The Walmart FLW Tour crowned a familiar champion June 9 as hometown favorite Jason Christie held on for his second win of the season and a cool $125,000.
“This was such a special week for me,” Christie said. “The way that I was catching them, it brought back a lot of memories.”
Christie hauled in 78 pounds and 1 ounce of fish throughout the tournament, meeting his five-bass limit each day and getting the most out of his favorite locations.
“Knowing the lake like I do allowed me to sit down and not move around,” Christie said. “I’d guess that about 90 percent of my fish were caught with my Power-Poles down, and you need confidence to do that.”
The sixth-year pro learned to fish on Grand Lake, and said he owes the success in his career to the lake and its local fishermen.
“While most people were out there probably telling stories about their wife and kids, I was telling my co-anglers stories about watching the willow trees grow up,” Christie said. “I’d point over at a bush or willow tree and say, ‘I remember when it was only that big. This place is responsible for teaching me how to fish.”
This tournament was a tight race all the way, and although Christie led from Day One, he was never a sure-fire winner by the numbers.
Fewer than 8 pounds separated the top-5 anglers after four days of competition. It was truly a last-minute showdown.
“It was a pretty stressful day for me,” Christie said. “Today started off like a train wreck. I didn’t get my first bite until 8:30 a.m. and it can unpinned on a tree, and I lost it. From that point on, it was pretty slow and steady all day. It actually took all day to catch what I caught.”
Christie was closely contended by Bryan Thrift, who caught 72 pounds, 12 ounces.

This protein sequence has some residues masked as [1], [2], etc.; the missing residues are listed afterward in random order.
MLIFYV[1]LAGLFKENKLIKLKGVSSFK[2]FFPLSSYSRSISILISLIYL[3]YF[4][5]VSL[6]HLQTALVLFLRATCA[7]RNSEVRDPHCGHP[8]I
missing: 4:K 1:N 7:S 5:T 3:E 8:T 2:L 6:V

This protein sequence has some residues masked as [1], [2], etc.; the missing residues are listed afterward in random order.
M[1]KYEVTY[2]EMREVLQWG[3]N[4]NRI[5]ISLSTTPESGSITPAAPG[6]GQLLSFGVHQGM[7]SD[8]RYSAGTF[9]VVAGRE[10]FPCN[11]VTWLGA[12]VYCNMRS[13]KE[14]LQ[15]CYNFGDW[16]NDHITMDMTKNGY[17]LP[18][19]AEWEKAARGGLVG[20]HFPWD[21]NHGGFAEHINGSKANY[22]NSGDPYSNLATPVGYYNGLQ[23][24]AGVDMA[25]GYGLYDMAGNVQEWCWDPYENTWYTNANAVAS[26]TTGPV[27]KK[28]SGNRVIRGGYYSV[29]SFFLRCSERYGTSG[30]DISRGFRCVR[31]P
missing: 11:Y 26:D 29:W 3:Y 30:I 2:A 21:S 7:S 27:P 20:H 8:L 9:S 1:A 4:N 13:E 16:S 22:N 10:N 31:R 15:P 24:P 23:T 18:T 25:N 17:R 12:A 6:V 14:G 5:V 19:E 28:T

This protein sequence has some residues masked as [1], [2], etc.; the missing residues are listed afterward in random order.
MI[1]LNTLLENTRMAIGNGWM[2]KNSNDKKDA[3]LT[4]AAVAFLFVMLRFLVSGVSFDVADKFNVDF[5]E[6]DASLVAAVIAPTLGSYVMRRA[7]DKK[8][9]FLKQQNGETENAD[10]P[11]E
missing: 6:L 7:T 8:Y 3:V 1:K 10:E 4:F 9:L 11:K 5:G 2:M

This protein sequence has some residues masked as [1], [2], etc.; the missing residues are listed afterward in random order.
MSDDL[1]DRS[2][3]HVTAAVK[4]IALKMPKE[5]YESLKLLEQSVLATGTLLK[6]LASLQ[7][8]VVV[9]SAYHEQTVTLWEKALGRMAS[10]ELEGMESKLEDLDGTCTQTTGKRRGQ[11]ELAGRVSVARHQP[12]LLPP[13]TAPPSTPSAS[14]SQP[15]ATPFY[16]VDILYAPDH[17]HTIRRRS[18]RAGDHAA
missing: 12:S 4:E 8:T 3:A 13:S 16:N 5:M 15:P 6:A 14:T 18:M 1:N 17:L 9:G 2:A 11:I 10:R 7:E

Thrift, from Shelby, N.C., is in his seventh season as a professional angler, and is in the running for the Angler of the Year award.
“It was an awesome tournament,” Thrift said. “My goal was just to move up the standings. So I’m feeling pretty good right now. I never thought I’d finish in second.”
Overall, it was a good day for young anglers. Christie and Thrift represent the newer wave of pro anglers, a group that has taken the sport by storm from a young age and widened its popularity. Joining that group is Stetson Blaylock.
Blaylock was the youngest winner on tour (21) in 2009, and four years later, he is in fifth place in the Angler of the Year standings with one tournament left.
His ninth-place finish also brought in a $13,000-plus paycheck.
“This tournament was good for me,” Blaylock said. “To come up here, planning to fish deep and then have to go shallow, and to still compete with these guys for a top-10 spot, I couldn't be happier.”
Blaylock, with only five years experience, has the potential to win big tournaments like this one, and that's something veterans like Andy Morgan can't deny.
“There's a surge with the younger guys, no doubt,” Morgan said. “I'm 41, when I started at 15, it wasn't a real cool thing to do, there weren't opportunities to start right out of high school. Now, you've got high school and college fishing and it's everywhere.”
Morgan is certainly not behind the wave—he leads the Angler of the Year standings by nine points with 802—and he knows how precious it is to be ahead.
“It's always good to be leading,” he said. “Everybody always says it's better to be in second or third, no, I'll take all the points I can get.”
The Tour moves to Tennessee's Lake Chicamauga near the end of the month, but local FLW fans might not have to wait long for the pros to make another visit to Grand Lake.
One after another, in front of a crowd of rolling cameras, the anglers went on about how great Grand was all week.
Jimmy Houston: “Grand has been fantastic; it's full of bass.”
Zell Rowland: “This lake has what I call and overabundance of 3-pound fish, just wait til they all grow to 5 pounds.”
Jay Yelas: “This lake is on fire.”
Those are a few of the many who praised the lake and the City of Grove for putting on one of the best fishing tournaments of the year.
Houston, who finished 4th and grabbed more than $24,000, couldn't leave the stage without having what he hoped would be the last word.
““It’s great to be here,” he said. “And I just want to add that nobody has better fishermen than the state of Oklahoma.”